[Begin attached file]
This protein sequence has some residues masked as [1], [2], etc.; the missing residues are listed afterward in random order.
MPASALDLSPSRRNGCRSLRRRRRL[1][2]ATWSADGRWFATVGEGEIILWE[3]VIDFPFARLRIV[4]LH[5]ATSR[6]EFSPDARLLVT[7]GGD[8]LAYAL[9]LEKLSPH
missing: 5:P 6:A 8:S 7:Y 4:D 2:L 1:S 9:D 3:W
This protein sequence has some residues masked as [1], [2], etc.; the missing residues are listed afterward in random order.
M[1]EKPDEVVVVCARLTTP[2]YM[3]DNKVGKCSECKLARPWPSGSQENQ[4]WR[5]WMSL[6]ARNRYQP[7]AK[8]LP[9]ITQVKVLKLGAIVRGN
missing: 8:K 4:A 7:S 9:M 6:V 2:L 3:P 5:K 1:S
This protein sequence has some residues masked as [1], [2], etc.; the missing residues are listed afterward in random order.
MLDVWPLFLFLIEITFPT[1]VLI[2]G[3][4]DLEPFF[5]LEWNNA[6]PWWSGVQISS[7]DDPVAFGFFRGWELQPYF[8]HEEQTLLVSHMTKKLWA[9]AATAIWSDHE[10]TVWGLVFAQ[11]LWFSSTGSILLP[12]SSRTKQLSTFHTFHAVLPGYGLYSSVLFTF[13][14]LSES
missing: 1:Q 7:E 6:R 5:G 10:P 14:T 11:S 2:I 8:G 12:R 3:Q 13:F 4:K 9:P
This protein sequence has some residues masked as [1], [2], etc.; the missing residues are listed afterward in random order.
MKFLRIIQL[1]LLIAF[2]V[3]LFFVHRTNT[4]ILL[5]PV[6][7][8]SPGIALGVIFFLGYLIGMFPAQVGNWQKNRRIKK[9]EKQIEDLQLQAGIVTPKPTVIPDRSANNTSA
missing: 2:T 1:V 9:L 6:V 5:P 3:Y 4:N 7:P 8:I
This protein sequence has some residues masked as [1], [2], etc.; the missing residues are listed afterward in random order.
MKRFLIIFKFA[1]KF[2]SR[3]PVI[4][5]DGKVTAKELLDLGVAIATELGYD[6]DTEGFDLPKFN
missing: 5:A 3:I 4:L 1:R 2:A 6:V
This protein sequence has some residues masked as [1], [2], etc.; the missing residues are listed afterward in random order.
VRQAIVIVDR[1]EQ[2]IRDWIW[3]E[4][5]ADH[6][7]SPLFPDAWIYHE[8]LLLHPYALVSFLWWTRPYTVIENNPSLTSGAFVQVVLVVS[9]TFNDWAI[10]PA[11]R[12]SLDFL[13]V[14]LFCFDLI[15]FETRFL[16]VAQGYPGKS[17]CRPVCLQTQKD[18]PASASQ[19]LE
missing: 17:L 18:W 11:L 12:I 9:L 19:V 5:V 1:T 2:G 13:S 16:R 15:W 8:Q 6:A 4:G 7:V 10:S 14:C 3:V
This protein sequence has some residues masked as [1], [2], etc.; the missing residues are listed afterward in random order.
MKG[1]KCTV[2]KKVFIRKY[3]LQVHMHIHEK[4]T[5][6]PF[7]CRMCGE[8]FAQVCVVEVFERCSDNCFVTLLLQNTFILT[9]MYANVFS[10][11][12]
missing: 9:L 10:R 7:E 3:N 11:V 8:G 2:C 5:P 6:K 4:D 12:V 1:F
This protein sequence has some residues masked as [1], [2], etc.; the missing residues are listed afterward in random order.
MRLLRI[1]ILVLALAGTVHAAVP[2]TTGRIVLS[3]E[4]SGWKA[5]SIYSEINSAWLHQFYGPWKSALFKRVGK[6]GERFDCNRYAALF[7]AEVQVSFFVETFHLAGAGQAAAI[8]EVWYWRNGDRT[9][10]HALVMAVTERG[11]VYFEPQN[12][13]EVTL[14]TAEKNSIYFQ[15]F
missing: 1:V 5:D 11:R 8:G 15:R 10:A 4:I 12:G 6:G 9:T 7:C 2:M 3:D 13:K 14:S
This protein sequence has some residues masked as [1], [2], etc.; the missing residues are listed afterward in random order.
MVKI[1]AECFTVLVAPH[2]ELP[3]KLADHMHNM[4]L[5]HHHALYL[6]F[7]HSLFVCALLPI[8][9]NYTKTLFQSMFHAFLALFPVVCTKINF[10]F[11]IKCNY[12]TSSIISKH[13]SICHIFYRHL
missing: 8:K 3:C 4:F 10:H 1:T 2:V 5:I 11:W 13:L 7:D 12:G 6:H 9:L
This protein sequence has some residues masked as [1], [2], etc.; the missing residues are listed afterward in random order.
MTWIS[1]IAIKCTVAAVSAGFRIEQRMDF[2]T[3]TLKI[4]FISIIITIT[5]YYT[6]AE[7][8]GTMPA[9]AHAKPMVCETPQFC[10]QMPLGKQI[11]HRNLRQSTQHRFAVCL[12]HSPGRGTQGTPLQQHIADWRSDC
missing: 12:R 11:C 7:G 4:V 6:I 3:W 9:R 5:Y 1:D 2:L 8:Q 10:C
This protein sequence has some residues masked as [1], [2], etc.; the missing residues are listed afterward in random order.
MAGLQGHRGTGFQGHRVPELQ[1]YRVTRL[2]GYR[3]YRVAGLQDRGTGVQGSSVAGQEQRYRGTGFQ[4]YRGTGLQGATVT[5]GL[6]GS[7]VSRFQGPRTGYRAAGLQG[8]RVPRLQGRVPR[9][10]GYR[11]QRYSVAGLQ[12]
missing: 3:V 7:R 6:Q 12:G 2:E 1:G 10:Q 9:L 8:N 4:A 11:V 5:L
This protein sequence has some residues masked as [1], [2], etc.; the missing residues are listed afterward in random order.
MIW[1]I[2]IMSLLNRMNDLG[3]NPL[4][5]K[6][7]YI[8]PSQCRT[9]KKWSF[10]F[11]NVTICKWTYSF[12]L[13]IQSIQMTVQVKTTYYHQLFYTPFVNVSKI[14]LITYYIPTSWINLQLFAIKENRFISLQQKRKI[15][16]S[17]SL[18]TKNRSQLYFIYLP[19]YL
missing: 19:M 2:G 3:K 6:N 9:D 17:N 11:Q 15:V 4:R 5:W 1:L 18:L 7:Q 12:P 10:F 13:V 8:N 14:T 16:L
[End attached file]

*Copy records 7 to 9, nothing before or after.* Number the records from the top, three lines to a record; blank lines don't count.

This protein sequence has some residues masked as [1], [2], etc.; the missing residues are listed afterward in random order.
MKG[1]KCTV[2]KKVFIRKY[3]LQVHMHIHEK[4]T[5][6]PF[7]CRMCGE[8]FAQVCVVEVFERCSDNCFVTLLLQNTFILT[9]MYANVFS[10][11][12]
missing: 9:L 10:R 7:E 3:N 11:V 8:G 2:C 5:P 6:K 4:D 12:V 1:F
This protein sequence has some residues masked as [1], [2], etc.; the missing residues are listed afterward in random order.
MRLLRI[1]ILVLALAGTVHAAVP[2]TTGRIVLS[3]E[4]SGWKA[5]SIYSEINSAWLHQFYGPWKSALFKRVGK[6]GERFDCNRYAALF[7]AEVQVSFFVETFHLAGAGQAAAI[8]EVWYWRNGDRT[9][10]HALVMAVTERG[11]VYFEPQN[12][13]EVTL[14]TAEKNSIYFQ[15]F
missing: 1:V 5:D 11:R 8:G 15:R 10:A 4:I 12:G 6:G 9:T 7:C 2:M 3:D 13:K 14:S
This protein sequence has some residues masked as [1], [2], etc.; the missing residues are listed afterward in random order.
MVKI[1]AECFTVLVAPH[2]ELP[3]KLADHMHNM[4]L[5]HHHALYL[6]F[7]HSLFVCALLPI[8][9]NYTKTLFQSMFHAFLALFPVVCTKINF[10]F[11]IKCNY[12]TSSIISKH[13]SICHIFYRHL
missing: 8:K 3:C 4:F 10:H 1:T 2:V 5:I 11:W 13:L 7:D 12:G 6:H 9:L